Another tangible outcome of the Black Consciousness Movement was the national push for Black Studies programs on college campuses and in middle and high schools.

“Cleage and others helped form a Black Teacher’s organization in Detroit,” said D. Kimathi Nelson, presiding Bishop of the Shrine. “They successfully got Detroit Public Schools to implement Black Studies in the late 60s and early 70s.”

On college campuses, 1968 was a banner year for this kind of intellectual Black Resistance. The nation’s first Black Studies program was founded that year at San Francisco State University, led by Dr. Nathan Hare.

The University of Houston’s Black Studies program was founded that next year, on Feb. 7.

“In 1969, AABL (Afro-Americans for Black Liberation) students at UH were growing impatient,” UH AAS alumnus Omowale Luthuli-Allen told the late Dr. James Conyers, former head of UH’s AAS program. “We were being impacted in such a way that our ideas were growing more and more militant every day. We were not comfortable with the idea of gradualism. We wanted something to happen right then and right now at that moment so we basically stepped on the accelerator in terms of saying that we could not wait.’

In that same Conyers article, UH AAS alum Gene Locke added, “We had protests virtually every week at the University of Houston trying to demand change. We had political rallies, we had marches, we had demonstrations, we had walk-outs from class, all designed to put pressure on the University of Houston to make sure it became the institution that it could become.”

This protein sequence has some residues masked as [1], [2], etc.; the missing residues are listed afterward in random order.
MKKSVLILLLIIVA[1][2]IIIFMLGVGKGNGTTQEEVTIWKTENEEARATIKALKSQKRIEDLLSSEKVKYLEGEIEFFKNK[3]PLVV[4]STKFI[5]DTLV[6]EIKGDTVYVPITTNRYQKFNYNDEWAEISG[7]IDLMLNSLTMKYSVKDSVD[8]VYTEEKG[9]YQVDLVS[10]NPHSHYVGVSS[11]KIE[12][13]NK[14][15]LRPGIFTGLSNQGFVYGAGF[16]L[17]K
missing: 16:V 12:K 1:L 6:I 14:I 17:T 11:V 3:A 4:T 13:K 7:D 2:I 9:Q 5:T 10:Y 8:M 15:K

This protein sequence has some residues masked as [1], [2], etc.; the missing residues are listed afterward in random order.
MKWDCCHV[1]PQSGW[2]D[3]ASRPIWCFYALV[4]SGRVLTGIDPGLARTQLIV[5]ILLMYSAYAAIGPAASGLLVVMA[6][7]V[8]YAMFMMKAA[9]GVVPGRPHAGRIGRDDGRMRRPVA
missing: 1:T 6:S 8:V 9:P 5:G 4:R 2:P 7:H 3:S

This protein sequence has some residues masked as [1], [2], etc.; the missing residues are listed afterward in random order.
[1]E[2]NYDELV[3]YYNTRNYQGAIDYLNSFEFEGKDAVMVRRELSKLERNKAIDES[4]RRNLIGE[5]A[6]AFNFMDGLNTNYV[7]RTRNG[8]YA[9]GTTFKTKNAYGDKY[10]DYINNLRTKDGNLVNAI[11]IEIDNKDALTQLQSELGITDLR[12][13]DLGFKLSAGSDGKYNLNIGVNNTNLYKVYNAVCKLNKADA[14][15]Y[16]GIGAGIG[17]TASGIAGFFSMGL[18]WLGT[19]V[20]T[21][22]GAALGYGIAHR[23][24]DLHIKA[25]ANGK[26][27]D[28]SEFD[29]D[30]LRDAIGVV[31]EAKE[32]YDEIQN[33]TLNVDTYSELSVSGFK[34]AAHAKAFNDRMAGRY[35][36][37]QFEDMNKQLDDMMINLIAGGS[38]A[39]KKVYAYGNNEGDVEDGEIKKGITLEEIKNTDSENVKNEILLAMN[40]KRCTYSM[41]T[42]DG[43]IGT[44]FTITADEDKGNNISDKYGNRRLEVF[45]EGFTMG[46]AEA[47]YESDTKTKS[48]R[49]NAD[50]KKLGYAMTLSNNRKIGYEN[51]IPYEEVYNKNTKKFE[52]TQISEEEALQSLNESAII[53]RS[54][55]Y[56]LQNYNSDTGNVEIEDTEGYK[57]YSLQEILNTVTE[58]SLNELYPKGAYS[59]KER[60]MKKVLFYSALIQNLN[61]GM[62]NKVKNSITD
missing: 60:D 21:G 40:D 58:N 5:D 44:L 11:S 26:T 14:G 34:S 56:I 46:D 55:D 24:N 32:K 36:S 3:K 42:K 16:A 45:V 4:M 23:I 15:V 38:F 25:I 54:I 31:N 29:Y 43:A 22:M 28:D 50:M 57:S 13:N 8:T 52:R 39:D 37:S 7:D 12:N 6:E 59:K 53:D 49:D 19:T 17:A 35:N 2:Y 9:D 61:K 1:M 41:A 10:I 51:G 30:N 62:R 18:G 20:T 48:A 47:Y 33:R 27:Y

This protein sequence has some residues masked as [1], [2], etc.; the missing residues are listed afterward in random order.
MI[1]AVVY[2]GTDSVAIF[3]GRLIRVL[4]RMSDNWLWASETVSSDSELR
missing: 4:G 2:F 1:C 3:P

The result: AABL presented then UH president Phillip G. Hoffman with a 10-point platform/demand, including the establishment of Afro-American Studies as an academic unit.”

DN: The third and final article in this series will focus on Black Resistance from the mid-70s to the present.

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Aswad Walker

I'm originally from Cincinnati. I'm a husband and father to six children. I'm an associate pastor for the Shrine of Black Madonna (Houston). I am a lecturer (adjunct professor) in the University of Houston...